• 2017: Demodiversity. Imagining New Democratic Possibilities. Co-authored by José Manuel Mendes. Madrid: Akal. ISBN 978-607-97537-5-7
  • 2017: Justicia entre Saberes: Epistemologías del sur contra el Epistemicidio. Madrid: Morata.
  • 2018: Leftists of the world, unite! Barcelona: Icaria. ISBN 978-84-9888-875-1.
  • 2018: Constructing the Epistemologies of the South. Antología Esencial (two volumes). Buenos Aires: CLACSO. ISBN 978-987-722-364-4
  • 2019: The End of the Cognitive Empire. La afirmación de las epistemologías del Sur. Madrid: Trotta. ISBN 978-84-9879-780-0
  • 2019: The pluriverse of human rights. The diversity of struggles for dignity. Co-authored by Bruno Sena. Madrid: Akal. ISBN 978-607-98185-6-2
  • 2019: Global learnings. Decolonizing, demercantilizing and depatriarchalizing from epistemologies of the South. Co-authored by Antoni Aguiló. Barcelona: Icaria. ISBN 978-84-9888-874-4.
  • 2020: Knowledge born in struggles. Constructing epistemologies of the South. Co-authored by Maria Paula Meneses. Madrid: Akal. ISBN 978-607-8683-38-3.
  • 2020: In the workshop of the artisan sociologist. Madrid: Morata. ISBN 978-84-7112-987-1
  • 2020: The cruel pedagogy of the virus. Translation by Paula Vasile. Buenos Aires: CLACSO. ISBN 978-987-722-599-0
  • 2021: The future begins now. From pandemic to utopia. Madrid: Akal. ISBN 978-84-460-4976-0
  • 2021: Decolonizing Constitutionalism. Beyond false or impossible promises. Co-authored by Sara Araújo and Orlando Aragón Andrade. Madrid: Akal. ISBN 978-607-8683-59-8
  • 2022: Economies of Good Living. Against the waste of experiences. Co-authored by Teresa Cunha. Madrid: Akal. ISBN 978-607-8683-97-0


  • 1994 - Pen Club Português 1994 Prize.
  • 1996 - Grand Officer of the Order of Saint James of the Sword[54]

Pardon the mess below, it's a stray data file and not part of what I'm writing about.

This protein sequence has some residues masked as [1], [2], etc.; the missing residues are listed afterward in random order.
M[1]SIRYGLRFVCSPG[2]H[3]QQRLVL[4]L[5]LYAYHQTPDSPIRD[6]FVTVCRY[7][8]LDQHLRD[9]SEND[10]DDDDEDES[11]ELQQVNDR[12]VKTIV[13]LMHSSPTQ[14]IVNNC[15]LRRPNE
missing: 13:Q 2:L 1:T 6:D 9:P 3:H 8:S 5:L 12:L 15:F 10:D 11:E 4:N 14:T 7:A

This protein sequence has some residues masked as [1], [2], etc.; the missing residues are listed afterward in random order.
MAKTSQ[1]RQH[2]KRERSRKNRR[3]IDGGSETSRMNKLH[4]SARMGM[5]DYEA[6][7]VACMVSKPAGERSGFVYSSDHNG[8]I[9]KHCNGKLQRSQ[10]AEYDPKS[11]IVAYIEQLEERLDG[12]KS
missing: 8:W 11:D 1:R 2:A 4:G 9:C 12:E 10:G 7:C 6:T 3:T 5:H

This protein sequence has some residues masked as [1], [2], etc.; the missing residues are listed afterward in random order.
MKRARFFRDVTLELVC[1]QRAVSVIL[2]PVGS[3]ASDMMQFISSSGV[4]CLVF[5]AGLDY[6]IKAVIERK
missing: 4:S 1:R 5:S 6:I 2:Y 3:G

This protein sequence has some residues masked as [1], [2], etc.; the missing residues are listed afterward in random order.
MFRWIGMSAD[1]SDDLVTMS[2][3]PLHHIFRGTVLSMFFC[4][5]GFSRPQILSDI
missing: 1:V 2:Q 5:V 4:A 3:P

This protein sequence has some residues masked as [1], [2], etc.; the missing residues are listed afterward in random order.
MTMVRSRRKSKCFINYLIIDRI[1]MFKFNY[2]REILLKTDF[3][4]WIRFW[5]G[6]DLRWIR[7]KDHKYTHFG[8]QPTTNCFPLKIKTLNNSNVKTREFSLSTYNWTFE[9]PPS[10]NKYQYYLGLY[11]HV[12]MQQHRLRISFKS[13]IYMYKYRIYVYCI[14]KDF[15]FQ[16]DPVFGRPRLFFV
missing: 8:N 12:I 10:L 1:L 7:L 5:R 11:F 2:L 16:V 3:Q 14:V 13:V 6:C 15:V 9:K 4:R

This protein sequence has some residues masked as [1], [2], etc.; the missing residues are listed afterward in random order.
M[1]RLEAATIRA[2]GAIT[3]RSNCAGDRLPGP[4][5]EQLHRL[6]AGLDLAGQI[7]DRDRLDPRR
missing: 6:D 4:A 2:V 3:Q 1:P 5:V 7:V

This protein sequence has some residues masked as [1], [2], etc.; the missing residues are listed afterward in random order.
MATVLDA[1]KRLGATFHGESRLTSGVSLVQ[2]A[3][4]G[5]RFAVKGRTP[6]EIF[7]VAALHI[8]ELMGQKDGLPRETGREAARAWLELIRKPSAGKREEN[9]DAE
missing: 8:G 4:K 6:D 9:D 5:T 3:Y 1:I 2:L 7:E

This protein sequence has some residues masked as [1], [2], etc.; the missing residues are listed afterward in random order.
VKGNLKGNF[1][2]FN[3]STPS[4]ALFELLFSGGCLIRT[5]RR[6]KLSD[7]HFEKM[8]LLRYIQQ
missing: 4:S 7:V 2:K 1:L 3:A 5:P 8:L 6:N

• 1996 - Grand Officer of the Order of Rio Branco, Brazil.
  • 1996 - Gulbenkian Science Prize.
  • 2001 - Jabuti Award - Area of Human Sciences and Education, Brazil.
  • 2005 - "Recognition of Merit" Award, granted by Universidad Veracruzana, Mexico.
  • 2006 - Ezequiel Martínez Estrada Essay Award 2006, from Casa de las Américas, Cuba.
  • 2007 - Honorable mention of the "Premio Libertador al Pensamiento Crítico - *2006", Venezuela.
  • 2009 - Adam Podgórecki Award, International Sociological Association.
  • 2010 - National Award for Science and Technology, Mexico.
  • 2012 - Doctor Honoris Causa from the University of Brasilia, Brazil.
  • 2013 - National Poetry Award Vila de Fânzeres, for the work "Pomada em Pó", Portugal.
  • 2014 - Doctor Honoris Causa by Universidade Federal de Sergipe, Brazil.
  • 2014 - Doctor Honoris Causa by Universidade Federal de Mato Grosso, Brazil.
  • 2016 - Title of Citizen of Porto Alegre, granted by the City Council of Porto Alegre, Brazil.
  • 2016 - Doctor Honoris Causa from the University of Cordoba, Argentina.
  • 2016 - Doctor Honoris Causa from the University of La Plata, Buenos Aires, Argentina.
  • 2017 - Doctor Honoris Causa from the Universidad Iberoamericana, Mexico City, Mexico.
  • 2018 - Doctor Honoris Causa from the University of Coruña, Spain.
  • 2019 - Doctor Honoris Causa from the University of Costa Rica, Costa Rica.


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  38. ^ "Una reflexión autocrítica: un compromiso con el futuro".
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  45. ^ "Boaventura e os justiceiros da legalidade, por Luís Nassif".